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Neil Patel’s Genius Advice for Obtaining and Leveraging Business Reviews

By helping the general public to feel like your company is trusted and appreciated by its customers, you’re making it easier for them to feel like it’s safe to do business with you.

Customer review, Usability Evaluation, Feedback, Rating system isometric concept. Vector illustration

Marketing expert Neil Patel has sage advice for brands about the vital importance of online reviews and how to make the most of them. In this era when word-of-mouth via online reviews has come to trump good old-fashioned recommendations from friends and family, knowing exactly how to harness the power of online reviews and use them to your best advantage is critical to the growth and success of your brand.

So what, in Patel’s learned estimation, does grab a potential customer’s attention and make him more likely to choose your product or service?
It may not be what you think.


These days, companies are going so far as to hire freelancers to write glowing Amazon product reviews to boost their ratings and increase their appeal, making consumers understandably wary. Potential buyers are suspicious of products with too many vague, overly-enthusiastic reviews.


Since a mind-blowing 97% of consumers consult reviews before making purchasing decisions and 89% use these reviews as an important resource in making their final decisions, getting things right in the online review arena is essential to the health of any business.


To find out Neil Patel’s top tips for getting stellar online consumer reviews and building a great online reputation for your business, read on.

1. Leverage Social Proof to Win Prospective Customers

Social proof is the desired outcome of having a lot of reviews. When customers review your product and brand and share about it on their social networks—like Twitter, for example—it helps you control what people see when people search for you on Google. It also helps drive traffic to your site.

The testimonials of friends and acquaintances—and even strangers—inspire trust in prospective customers, particularly if the reviews are detailed. For instance, if your product is a dietary supplement, then you’d do well to encourage specific, benefits-focused testimonials, like “after one week my skin began to clear,” or “within 3 days I was sleeping through the night.”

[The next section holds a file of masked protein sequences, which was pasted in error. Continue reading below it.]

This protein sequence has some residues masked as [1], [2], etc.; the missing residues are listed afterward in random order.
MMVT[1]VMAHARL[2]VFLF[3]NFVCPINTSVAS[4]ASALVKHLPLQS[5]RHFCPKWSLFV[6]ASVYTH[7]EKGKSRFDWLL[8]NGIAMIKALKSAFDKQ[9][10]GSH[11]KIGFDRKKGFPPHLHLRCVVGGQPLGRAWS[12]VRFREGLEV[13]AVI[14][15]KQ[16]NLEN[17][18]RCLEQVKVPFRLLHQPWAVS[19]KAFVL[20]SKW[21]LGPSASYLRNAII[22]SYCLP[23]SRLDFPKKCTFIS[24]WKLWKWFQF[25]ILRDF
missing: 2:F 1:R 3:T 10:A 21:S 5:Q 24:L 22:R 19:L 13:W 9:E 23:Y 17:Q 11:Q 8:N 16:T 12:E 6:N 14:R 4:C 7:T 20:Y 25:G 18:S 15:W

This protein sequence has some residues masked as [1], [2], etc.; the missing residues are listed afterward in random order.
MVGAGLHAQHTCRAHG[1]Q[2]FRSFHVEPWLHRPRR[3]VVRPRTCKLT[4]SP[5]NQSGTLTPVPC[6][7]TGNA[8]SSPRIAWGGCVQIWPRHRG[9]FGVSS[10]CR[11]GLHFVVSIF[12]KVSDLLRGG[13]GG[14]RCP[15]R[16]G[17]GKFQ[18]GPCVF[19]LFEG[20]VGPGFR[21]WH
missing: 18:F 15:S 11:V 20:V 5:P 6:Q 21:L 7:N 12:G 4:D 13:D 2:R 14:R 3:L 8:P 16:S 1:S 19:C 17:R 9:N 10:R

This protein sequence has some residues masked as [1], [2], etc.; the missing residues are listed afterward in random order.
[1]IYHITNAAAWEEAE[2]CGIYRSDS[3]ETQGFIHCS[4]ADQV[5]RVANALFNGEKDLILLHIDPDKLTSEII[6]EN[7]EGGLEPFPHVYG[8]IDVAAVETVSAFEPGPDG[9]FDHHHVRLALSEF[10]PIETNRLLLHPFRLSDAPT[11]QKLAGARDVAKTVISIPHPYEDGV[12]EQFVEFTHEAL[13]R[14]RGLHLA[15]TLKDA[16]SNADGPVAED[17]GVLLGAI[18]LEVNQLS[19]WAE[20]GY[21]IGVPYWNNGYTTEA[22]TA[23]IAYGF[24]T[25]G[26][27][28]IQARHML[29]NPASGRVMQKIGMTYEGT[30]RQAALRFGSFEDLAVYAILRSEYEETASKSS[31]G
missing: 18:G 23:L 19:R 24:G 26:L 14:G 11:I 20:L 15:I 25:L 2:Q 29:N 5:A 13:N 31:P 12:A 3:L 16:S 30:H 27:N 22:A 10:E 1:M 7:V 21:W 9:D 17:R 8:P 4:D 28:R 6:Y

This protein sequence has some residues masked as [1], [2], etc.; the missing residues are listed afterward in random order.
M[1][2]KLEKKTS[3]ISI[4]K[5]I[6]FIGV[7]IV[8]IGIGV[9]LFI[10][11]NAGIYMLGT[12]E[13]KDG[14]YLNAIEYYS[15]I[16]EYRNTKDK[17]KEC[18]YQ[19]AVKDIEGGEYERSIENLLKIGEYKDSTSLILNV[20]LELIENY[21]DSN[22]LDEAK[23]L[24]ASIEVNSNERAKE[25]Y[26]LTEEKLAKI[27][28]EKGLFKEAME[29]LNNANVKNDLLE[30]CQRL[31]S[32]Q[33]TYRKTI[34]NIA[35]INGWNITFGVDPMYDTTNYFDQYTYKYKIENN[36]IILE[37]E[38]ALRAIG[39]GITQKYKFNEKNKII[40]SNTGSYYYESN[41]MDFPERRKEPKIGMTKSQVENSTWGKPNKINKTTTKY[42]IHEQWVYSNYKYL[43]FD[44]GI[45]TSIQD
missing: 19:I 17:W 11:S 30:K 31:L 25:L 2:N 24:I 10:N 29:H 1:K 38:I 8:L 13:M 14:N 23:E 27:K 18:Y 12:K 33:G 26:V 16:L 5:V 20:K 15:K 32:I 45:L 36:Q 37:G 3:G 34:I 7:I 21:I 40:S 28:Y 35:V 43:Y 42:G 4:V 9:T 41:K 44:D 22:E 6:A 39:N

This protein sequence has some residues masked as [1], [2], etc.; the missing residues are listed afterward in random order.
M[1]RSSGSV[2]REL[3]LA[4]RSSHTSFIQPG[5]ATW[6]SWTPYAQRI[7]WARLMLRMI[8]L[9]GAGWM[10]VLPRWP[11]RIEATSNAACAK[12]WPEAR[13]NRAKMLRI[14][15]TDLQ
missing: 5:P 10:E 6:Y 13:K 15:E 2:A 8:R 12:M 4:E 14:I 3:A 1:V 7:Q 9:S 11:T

By helping the general public to feel like your company is trusted and appreciated by its customers, you’re making it easier for them to feel like it’s safe to do business with you. And yes, there are plenty of positive reviews for Patel’s own brand, so he clearly knows how to do this well.

2. Train Your Team to Ask for Customer Reviews

Train your team to throw in a call-to-action at the end of their more positive customer interactions. Sending messages like “Thank you! Please consider reviewing us on Facebook” is a great way to secure some of the most positive and authentically detailed reviews you can get.

The old recommendation that “If you want something, ask for it” is well-applied here.

And don’t forget about reviews for your employer brand as well. Loyal employees who feel appreciated tend to be very invested in your success and can be some of your greatest advocates.

3. Position Your Brand to Get Reviews on Influential Sites

Think about the platforms where people are most likely to find content about you, and it’s obvious that you need to be reviewed on Google Business, Facebook, Amazon and Yelp. The reasons why your business wouldn’t be receiving reviews for your product or service on these sites are super easy to fix – either you’re not on these sites at all, or the reviewing process is too laborious, that is, it takes more than one click and some typing.

Visibility and accessibility are key, so first make your presence on these sites a priority. On Facebook be sure to allow reviews, since you can choose whether to enable them or not. On Yelp, it’s not possible to ask directly for reviews, but you are allowed to ask your customers to “Look us up on Yelp,” at which time they may just decide to leave a review. On Google, it’s a simply matter of setting up your free listing and verifying with Google that you are the business owner.